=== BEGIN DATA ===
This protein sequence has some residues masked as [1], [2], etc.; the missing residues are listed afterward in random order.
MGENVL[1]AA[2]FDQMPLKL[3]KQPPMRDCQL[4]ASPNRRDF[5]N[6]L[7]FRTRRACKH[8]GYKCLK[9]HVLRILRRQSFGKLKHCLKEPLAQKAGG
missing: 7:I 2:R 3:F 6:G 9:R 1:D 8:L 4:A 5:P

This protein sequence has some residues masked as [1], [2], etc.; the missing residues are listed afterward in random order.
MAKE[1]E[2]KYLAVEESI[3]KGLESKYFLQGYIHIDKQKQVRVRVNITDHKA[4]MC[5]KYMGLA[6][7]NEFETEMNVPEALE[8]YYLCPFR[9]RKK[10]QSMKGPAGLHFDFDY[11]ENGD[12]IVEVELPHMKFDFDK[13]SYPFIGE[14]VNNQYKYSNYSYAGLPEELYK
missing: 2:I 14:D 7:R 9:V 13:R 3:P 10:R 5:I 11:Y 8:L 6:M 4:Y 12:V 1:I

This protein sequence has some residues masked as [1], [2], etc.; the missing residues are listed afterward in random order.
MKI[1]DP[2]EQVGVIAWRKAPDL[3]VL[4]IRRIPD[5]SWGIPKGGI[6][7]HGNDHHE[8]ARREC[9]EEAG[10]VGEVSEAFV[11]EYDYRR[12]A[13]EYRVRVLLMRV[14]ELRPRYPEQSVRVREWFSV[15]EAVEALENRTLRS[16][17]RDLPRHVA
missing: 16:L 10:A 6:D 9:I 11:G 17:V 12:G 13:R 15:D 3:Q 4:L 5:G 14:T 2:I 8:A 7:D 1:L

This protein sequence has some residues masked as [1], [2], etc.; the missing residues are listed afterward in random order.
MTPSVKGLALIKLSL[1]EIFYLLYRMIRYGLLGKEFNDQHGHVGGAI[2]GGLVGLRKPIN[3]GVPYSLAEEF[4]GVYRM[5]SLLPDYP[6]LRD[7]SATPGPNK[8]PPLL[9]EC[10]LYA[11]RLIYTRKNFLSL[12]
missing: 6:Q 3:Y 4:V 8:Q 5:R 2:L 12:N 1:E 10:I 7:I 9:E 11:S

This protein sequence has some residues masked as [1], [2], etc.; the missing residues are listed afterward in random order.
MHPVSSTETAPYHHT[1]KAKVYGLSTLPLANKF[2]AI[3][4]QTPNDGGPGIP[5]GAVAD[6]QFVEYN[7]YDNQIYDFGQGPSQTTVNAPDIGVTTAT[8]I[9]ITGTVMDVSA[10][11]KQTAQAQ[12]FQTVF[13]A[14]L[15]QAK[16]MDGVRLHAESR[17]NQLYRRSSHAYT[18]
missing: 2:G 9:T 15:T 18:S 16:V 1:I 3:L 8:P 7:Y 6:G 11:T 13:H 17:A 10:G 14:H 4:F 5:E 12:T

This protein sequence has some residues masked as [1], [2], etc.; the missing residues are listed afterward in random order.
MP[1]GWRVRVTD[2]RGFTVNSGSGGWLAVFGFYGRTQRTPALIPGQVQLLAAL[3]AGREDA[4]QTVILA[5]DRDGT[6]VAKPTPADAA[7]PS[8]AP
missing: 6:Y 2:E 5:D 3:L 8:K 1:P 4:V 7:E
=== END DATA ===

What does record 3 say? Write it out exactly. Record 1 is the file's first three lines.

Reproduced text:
This protein sequence has some residues masked as [1], [2], etc.; the missing residues are listed afterward in random order.
MKI[1]DP[2]EQVGVIAWRKAPDL[3]VL[4]IRRIPD[5]SWGIPKGGI[6][7]HGNDHHE[8]ARREC[9]EEAG[10]VGEVSEAFV[11]EYDYRR[12]A[13]EYRVRVLLMRV[14]ELRPRYPEQSVRVREWFSV[15]EAVEALENRTLRS[16][17]RDLPRHVA
missing: 16:L 10:A 6:D 9:I 11:G 17:V 12:G 13:R 15:D 3:Q 4:L 5:G 14:T 2:I 8:A 7:D 1:L